Income Tax, NICs and workers
ICAS calls for a rebalancing of Income Tax, NICs and employment law throughout the labour market.
Align and simplify
The need for the UK Government to introduce emergency assistance schemes to help the employed and self-employed shone a spotlight on myriad distortions within the income tax system, and on how people can declare their incomes in different ways to suit their own circumstances and personal behavioural responses to taxation. In our paper, The Future of Taxation in the UK, we make the following recommendations:
- Better alignment of taxation and employment law
- The government should continue to implement commitments made in the 2018 Good Work Plan
- The treatment of employed and self-employed workers should be more closely aligned by introducing changes to self-employed NIC rates and to expenses rules
- Additional resources should be made available for tackling modern slavery and the exploitation of gig economy workers
Attempts to tackle problems in this area – recent examples include changes to the taxation of dividends, some restriction of reliefs on incorporation, IR 35 and the off-payroll working rules – have increased complexity and produced some unintended consequences. It is clear that the fundamental issues of taxpayer behaviour, employment ethics and falling NIC revenues urgently need to be addressed.
Where to begin?
The Government’s 2018 Good Work Plan stated that it would bring forward detailed proposals on how employment status frameworks for employment rights and tax could be aligned and committed the Government to improving the clarity of the employment status tests. Clear boundaries should exist between those who are genuinely self-employed entrepreneurs - and those who are not – and who are therefore to all intents and purposes, employees.
Measures to improve alignment between the taxation of employed and self-employed workers should be conceived simultaneously.
Despite the retention of Class 2 NICs, self-employed workers still continue to pay significantly lower rates of NICs than employees and enjoy more generous reliefs for expenses. Addressing these distortions in the short term could be achieved without significantly increasing complexity.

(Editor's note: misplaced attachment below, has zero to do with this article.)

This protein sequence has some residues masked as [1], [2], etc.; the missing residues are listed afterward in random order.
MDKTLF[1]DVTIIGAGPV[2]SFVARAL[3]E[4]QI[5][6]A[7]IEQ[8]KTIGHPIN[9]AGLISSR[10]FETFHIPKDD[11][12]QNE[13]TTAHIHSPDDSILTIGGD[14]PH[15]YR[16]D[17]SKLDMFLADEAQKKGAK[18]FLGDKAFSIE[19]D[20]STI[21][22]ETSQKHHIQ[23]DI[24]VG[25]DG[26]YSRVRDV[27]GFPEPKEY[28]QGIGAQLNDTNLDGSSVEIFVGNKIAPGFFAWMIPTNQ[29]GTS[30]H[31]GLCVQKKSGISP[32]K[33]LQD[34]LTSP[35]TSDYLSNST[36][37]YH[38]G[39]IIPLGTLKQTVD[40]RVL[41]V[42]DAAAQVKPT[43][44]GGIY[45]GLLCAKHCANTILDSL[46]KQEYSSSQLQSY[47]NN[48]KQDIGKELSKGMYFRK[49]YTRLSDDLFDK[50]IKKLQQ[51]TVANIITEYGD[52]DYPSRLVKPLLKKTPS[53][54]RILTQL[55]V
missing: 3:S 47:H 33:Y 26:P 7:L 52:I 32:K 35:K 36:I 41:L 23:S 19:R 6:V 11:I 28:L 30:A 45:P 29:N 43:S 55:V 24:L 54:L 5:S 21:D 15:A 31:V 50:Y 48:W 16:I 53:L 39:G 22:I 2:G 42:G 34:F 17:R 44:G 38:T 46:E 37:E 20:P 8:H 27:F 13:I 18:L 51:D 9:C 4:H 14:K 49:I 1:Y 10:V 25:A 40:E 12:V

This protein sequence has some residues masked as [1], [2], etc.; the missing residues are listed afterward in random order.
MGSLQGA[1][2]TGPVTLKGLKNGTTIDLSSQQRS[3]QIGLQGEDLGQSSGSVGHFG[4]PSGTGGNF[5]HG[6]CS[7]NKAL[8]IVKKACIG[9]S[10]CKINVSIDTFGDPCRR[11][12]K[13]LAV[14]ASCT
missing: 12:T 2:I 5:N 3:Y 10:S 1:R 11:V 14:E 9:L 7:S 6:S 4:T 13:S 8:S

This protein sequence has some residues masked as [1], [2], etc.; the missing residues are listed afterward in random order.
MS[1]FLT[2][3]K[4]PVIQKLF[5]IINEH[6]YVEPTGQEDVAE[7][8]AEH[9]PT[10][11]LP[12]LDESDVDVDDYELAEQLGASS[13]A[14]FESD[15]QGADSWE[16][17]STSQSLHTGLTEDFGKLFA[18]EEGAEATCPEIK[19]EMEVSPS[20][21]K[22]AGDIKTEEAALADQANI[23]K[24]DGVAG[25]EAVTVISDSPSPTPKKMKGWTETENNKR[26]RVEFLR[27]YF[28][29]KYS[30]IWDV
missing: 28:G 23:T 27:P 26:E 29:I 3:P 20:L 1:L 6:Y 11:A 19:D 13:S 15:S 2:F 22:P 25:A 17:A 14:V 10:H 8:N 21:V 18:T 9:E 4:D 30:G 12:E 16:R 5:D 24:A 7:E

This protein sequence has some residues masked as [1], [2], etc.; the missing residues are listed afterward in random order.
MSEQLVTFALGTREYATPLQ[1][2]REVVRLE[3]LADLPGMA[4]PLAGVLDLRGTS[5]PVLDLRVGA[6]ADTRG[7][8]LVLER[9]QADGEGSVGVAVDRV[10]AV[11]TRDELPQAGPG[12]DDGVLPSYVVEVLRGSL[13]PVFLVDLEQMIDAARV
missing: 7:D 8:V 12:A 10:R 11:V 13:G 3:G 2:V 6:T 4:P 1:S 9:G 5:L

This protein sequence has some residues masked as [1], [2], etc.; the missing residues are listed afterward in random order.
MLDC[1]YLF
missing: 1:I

Secondary NICs, employer behaviour and the impact on gig workers and modern slavery
The cost of employer NICs is key to avoidance behaviours, exploitative practices in the gig economy and to illegal modern slavery. ICAS considers that the benefits to be reaped from carrying out its recommendations will consist of:
- Providing greater clarity on employment status for employers and workers
- Reducing the role of tax in pushing individuals towards self-employment for the wrong reasons
- Improving alignment of the taxation of the self-employed and employees, making clear the link between paying tax and NICs into the system and receiving state support
- Reducing exploitation of vulnerable workers
Contribute to the debate
ICAS members are invited to contribute to this debate – please give your views on the recommendations in ‘Future of Taxation in the UK’ by emailing firstname.lastname@example.org or login to the CA Connect forum, an area exclusive to members, where thoughts may be shared and discussed with fellow members. There are also opportunities to join ICAS tax committees to discuss these recommendations and many other tax policy and practical matters – email email@example.com to find out more about being a committee member.